Smithsonian museums continue to be closed to support the effort to contain the spread of COVID-19. Read a message from our director, and check our website and social media for updates.

The hand cannon: A very early (and heavy) firearm

The 620-year-old solid piece of iron is as heavy as it looks. Examining this brutally simple hand cannon, it's hard to imagine that virtually all modern weaponry, and the tactics required to effectively utilize them, stem from weapons like this. They revolutionized the way armies fought wars and heralded the end of the medieval period and beginning of the Renaissance. But why is a weapon probably made in Germany in the 1390s in the National Museum of American History?

Long iron stick

 

The museum's hand cannon, ca. 1390. It weighs about 35 pounds. The cannon is approximately 40 inches long/tall, 3 inches wide at its widest point, the barrel itself has a diameter of approximately 1 inch. Department of Armed Forces History.

The hand cannon became part of the museum's collection back in 1978, when the museum was called the Museum of History and Technology. With its hook used to steady the weapon on a castle's wall and formidable impact on weapons history, the hand cannon fit perfectly with the museum's original goal of highlighting technological development throughout history. When the museum changed its name to the National Museum of American History in 1980 to focus on the specific history of the American people, the weapon remained relevant to the collection because of its influence on the overall development of the firearm, which has proved crucial to the development of our nation.

This year, as we celebrate the museum's 50th anniversary in an era of extremely advanced weaponry, I think the hand cannon is even more relevant than ever.

The medieval period was known for its especially horrifying battle conditions. Deadly disease, famine, and weapons that relied on massive blunt force trauma were but a few of the ways a soldier could meet his end during this age.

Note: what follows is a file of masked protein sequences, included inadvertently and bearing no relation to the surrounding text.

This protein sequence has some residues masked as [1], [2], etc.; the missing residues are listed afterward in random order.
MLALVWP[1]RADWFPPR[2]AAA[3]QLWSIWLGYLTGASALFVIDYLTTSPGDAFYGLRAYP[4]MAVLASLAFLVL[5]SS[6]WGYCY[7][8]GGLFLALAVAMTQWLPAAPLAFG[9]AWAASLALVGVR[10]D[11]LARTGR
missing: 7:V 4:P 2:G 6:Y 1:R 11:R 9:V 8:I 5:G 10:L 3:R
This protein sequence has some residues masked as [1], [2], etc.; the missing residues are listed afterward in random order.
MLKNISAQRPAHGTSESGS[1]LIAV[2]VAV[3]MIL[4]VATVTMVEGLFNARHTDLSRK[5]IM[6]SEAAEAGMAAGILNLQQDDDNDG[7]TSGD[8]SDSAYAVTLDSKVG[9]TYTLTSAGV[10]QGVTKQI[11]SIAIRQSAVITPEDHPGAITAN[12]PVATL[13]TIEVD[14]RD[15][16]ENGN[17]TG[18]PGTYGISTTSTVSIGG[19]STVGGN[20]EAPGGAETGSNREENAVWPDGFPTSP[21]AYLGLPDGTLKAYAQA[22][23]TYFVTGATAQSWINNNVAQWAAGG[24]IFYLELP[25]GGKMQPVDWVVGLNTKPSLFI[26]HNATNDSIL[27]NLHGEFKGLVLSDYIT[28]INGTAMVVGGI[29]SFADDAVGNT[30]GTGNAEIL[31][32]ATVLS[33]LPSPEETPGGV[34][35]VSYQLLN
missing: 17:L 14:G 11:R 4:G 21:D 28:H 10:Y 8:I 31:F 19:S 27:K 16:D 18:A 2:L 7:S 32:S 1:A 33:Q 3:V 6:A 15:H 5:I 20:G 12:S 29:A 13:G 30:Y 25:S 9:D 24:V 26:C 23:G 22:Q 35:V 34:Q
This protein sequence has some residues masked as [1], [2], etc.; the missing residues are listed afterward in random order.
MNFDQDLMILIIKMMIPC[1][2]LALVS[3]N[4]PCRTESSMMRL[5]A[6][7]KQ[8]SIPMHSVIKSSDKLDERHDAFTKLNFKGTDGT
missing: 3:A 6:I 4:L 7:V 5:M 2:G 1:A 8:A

With the introduction of the first practical firearms by the end of the 14th century, things started to get a whole lot more evil. In this new environment, not even the most expensive or well-made armor could ensure a soldier's safety. These early firearms, known as hand cannons, revolutionized the way armies fought wars and heralded the end of the medieval period and beginning of the Renaissance.

A 15th century painting depicts hand cannons in action. The army besieging the fortified town in this work employs bows and arrows, crossbows, cannons, and hand cannons, reflecting the wide range of weapons systems used in European warfare at this time.

Mentions of early cannons in Europe start to appear in the historical record during the early 1300s. By the turn of the 14th century, these rare and cumbersome machines had been successfully miniaturized so only one or two soldiers were required to operate them. Gunners rammed gunpowder and the projectile, anything on hand ranging from arrows to specifically made lead balls, down the muzzle of the barrel. One soldier aimed the weapon while another lit the gunpowder with a piece of hot iron or a slow burning match.

Early hand cannons were extremely inaccurate due to the volatility of gunpowder, imperfections during the manufacturing of the gun itself, and weight of their solid iron barrels. However, the psychological impact of the loud explosion and brute power of the gunpowder made up for what they lacked in precision, especially at close range.

Filipinos fighting the United State Army resorted to making their own firearms. This handmade gun harkens back to the earliest of firearms, the hand cannon. The gun was muzzle-loaded and the charge was set off by applying fire to a touchhole in the side of the barrel.

Filipinos fighting the United State Army resorted to making their own firearms. This handmade gun from around 1900 harkens back to the hand cannon. The gun was muzzle-loaded and the charge was set off by applying fire to a touchhole in the side of the barrel.

As hand cannons became more widespread throughout Europe, the nature of warfare itself began to change. The adoption of advanced weaponry required specially trained soldiers to use them, gradually replacing the medieval practice of minimally trained peasant armies. Now, leaders had to invest in well trained standing armies to give themselves the upper hand against their enemies. Additionally, to ensure they had access to the latest and greatest weapons, rulers began to invest their money into science and technology. These changes in attitude contributed to the beginning of the age now known as the Renaissance.

When you see news reports with American soldiers using rifles that can see through walls or hit a target over a mile away, just remember where they all came from, a solid iron hollowed out rod that looks like it belongs in a scrap metal yard.

Samuel Florer was an intern in the Department of Armed Forces History. He is a a senior at the College of William and Mary. Learn more about our internship opportunities